Lately, it seems that every time I hop in the car I hear the song “Wake Me Up” by Avicii come on the radio. So I was wondering, who’s this guy with the Latin sounding name? After a few minutes of searching the Interweb, I found out two things: 1) Avicii is the pseudonym of Swedish electro-dance producer and DJ Tim Bergling, and 2) Avicii is not Latin at all, but a word that means the lowest level of hell in Buddhism. Now I’m no expert on Buddhism, but from what I understand, once there, you can’t escape that level of hell. What those connotations have to do with this artist’s music, I’m not going to even hazard a guess! Personally, I find it kind of catchy.
At just 24, Avicii has already been a star in Europe for several years. With “Wake Me Up,” he’s the third Swedish act to land a tune in Billboard’s top ten in the past year, following Icona Pop’s “I Love It” and Swedish House Mafia’s “Don’t You Worry Child.” Before those acts hit the U.S. top ten, it’d been a long time since a Swedish artist had accomplished the feat. You have to go all the way back to 1996-97, when Robyn had a pair of singles that each rose to number seven. While it remains to be seen whether Avicii , or Icona Pop, will become fixtures on U.S. music charts (Swedish House Mafia had already announced their imminent breakup prior to the release of “Don’t You Worry Child” in 2012), Swedish acts are hitting the American singles charts the hardest they have in many years.
Despite the fifteen-year gap in the upper reaches of the Billboard Hot 100 Chart, many Swedish acts have achieved a notable level of success in the United States during the interim. Those artists include Alcazar, Basshunter, The Cardigans, The Hives, Lykke Li, Opeth, Eric Prydz, and The Sounds. The names in that list cover many different musical genres, proving that popular music in Sweden isn’t limited to a particular style. That said, however, I find it interesting that the Swedish acts that found massive mainstream success in the United States all fall into a pretty narrow range: mixed-gender pop/dance groups accenting female vocals.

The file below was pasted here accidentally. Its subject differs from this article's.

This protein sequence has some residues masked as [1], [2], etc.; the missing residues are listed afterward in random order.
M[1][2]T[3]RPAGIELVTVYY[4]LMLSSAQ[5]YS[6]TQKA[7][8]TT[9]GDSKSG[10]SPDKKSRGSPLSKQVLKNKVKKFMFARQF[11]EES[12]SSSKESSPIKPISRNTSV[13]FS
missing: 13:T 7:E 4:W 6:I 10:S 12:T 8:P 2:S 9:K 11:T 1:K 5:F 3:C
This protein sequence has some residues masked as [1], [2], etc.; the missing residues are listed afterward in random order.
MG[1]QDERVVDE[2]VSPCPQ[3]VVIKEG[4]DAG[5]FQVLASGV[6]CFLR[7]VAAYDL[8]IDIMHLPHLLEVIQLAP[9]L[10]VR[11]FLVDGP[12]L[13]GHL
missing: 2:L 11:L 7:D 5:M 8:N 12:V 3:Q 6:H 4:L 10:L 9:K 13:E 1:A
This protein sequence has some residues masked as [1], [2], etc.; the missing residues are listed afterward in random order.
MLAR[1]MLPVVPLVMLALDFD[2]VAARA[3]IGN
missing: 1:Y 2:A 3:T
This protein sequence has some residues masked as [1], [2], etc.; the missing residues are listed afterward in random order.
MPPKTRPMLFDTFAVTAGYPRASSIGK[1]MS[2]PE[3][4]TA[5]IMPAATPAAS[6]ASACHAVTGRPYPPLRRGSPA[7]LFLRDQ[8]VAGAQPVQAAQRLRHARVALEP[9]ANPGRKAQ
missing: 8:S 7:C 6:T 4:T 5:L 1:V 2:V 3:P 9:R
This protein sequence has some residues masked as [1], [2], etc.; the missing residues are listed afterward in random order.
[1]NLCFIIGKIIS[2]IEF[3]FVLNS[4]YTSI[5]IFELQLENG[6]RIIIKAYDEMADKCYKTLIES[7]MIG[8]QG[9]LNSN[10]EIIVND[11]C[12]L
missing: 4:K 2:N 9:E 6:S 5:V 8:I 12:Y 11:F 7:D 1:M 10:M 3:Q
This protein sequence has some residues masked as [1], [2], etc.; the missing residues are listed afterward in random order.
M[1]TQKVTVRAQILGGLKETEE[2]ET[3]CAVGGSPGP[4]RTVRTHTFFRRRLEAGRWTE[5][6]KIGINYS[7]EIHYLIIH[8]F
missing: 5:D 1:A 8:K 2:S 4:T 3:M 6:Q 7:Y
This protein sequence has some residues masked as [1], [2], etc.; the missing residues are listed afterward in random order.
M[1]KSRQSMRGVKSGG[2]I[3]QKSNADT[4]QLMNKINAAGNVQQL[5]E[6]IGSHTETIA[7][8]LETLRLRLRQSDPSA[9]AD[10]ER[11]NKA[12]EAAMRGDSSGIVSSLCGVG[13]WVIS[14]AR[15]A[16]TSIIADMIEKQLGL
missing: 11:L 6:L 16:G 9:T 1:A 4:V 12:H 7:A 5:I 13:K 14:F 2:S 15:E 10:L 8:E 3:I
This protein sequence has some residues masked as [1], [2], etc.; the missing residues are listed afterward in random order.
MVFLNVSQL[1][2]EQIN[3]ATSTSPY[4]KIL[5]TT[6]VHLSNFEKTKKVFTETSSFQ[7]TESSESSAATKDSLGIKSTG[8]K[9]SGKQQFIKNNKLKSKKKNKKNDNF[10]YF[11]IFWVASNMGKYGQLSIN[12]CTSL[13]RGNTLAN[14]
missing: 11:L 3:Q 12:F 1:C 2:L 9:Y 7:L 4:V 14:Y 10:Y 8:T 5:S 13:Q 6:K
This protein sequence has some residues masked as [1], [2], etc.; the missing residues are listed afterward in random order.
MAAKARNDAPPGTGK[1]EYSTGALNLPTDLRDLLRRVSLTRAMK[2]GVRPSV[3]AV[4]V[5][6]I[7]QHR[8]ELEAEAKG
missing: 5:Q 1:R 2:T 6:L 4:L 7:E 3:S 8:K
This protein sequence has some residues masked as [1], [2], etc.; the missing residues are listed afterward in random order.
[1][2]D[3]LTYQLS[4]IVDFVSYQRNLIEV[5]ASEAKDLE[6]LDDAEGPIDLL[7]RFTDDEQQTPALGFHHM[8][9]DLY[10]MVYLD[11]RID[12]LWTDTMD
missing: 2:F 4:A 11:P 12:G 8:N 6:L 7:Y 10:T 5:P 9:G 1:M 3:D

The most recent of these Swedish superstars is Ace of Base, who stormed onto the scene in 1992 with the album The Sign (originally released in Europe as Happy Nation, with a slightly different track listing) which became one of the best-selling debut albums in recording history. Comprised of Ulf “Buddha” Ekberg and siblings Jonas “Joker” Berggren, Malin “Linn” Berggren and Jenny Berggren, Ace of Base placed four singles in the U.S. top ten, including the number one title track from their American debut disc. Worldwide, Ace of Base has sold over fifty million albums, making them the third-bestselling Swedish act of all time.
Roxette is a duo made up of vocalist Marie Fredriksson and songwriter/vocalist/multi-instrumentalist Per Gessle. Fredriksson and Gessle came together after successful stints in other groups, but each one’s previous success in their native Sweden was nothing compared to what they’d achieve together. In the three years covering 1989-91, Roxette was a hit machine in the United States and throughout the world. Stateside, they had four singles shoot to number one while another pair peaked at two. Their career has continued far longer in Europe than it has here, but with worldwide album sales of over seventy million, Roxette is the second-bestselling Swedish act ever.